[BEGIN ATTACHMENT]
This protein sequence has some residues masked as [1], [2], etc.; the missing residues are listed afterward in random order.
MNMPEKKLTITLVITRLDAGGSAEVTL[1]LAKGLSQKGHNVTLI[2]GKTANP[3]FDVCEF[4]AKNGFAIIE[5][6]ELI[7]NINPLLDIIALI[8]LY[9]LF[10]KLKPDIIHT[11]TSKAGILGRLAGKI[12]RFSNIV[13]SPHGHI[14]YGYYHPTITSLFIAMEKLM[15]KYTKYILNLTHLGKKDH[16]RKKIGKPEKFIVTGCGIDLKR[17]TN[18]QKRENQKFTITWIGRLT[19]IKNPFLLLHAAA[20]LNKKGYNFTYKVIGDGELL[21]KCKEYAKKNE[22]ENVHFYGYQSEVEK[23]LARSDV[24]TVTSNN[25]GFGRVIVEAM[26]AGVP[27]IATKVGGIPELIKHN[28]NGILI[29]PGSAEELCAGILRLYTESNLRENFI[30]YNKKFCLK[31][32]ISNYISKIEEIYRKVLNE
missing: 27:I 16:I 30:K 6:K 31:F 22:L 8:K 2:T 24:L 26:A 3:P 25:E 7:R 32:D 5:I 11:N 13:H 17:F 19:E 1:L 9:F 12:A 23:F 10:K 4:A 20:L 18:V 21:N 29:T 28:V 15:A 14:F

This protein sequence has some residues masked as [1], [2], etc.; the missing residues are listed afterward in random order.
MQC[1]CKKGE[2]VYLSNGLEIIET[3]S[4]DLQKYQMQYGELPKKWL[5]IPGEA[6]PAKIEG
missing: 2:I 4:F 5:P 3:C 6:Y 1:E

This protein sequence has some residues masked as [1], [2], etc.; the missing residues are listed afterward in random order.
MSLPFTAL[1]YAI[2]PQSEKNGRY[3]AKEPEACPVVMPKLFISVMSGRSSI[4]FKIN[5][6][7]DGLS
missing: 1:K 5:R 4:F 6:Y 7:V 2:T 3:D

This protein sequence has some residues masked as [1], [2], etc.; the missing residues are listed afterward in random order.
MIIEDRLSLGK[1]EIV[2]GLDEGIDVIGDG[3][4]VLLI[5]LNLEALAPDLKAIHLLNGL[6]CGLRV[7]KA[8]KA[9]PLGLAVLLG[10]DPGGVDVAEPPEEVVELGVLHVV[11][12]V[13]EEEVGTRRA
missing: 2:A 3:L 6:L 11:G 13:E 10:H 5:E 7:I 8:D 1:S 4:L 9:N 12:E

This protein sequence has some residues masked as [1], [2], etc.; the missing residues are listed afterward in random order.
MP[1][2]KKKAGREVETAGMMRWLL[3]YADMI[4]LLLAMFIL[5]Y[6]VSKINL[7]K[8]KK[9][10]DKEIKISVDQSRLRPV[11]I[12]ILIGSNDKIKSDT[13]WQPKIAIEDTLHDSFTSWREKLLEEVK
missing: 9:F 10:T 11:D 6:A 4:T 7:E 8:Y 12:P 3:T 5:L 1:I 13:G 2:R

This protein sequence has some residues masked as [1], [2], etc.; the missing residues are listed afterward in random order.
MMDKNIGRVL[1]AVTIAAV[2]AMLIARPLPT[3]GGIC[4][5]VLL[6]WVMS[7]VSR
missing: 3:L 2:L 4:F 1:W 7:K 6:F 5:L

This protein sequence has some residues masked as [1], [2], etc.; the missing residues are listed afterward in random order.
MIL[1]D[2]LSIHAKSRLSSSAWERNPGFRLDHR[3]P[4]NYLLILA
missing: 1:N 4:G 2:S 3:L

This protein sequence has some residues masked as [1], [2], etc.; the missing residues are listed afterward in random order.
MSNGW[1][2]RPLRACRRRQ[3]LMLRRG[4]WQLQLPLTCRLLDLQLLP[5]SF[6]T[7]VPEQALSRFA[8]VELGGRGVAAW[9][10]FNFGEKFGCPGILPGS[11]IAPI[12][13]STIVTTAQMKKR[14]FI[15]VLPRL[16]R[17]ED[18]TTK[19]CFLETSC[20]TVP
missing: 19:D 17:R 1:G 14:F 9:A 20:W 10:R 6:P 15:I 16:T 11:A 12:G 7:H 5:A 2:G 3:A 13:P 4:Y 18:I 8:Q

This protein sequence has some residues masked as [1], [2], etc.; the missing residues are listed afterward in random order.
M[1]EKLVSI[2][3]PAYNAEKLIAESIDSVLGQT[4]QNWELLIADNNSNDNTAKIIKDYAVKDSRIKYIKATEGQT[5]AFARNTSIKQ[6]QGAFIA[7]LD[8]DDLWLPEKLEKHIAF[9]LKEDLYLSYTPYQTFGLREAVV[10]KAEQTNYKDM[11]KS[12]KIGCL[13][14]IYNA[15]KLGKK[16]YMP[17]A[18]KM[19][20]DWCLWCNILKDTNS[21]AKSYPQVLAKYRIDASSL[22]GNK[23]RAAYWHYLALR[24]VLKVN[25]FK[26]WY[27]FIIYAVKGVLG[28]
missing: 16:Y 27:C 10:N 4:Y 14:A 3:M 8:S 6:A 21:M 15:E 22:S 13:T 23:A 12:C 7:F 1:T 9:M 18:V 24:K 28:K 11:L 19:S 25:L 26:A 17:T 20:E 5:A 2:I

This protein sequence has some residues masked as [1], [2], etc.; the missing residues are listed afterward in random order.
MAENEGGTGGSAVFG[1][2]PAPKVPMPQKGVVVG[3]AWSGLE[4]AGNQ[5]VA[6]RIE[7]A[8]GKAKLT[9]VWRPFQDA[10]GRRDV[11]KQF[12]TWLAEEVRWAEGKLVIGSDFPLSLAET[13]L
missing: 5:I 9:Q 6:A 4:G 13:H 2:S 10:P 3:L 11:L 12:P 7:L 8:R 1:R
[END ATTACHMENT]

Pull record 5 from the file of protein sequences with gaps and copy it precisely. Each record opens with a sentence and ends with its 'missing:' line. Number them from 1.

This protein sequence has some residues masked as [1], [2], etc.; the missing residues are listed afterward in random order.
MP[1][2]KKKAGREVETAGMMRWLL[3]YADMI[4]LLLAMFIL[5]Y[6]VSKINL[7]K[8]KK[9][10]DKEIKISVDQSRLRPV[11]I[12]ILIGSNDKIKSDT[13]WQPKIAIEDTLHDSFTSWREKLLEEVK
missing: 9:F 10:T 11:D 6:A 4:T 7:E 8:Y 12:P 3:T 5:L 1:I 13:G 2:R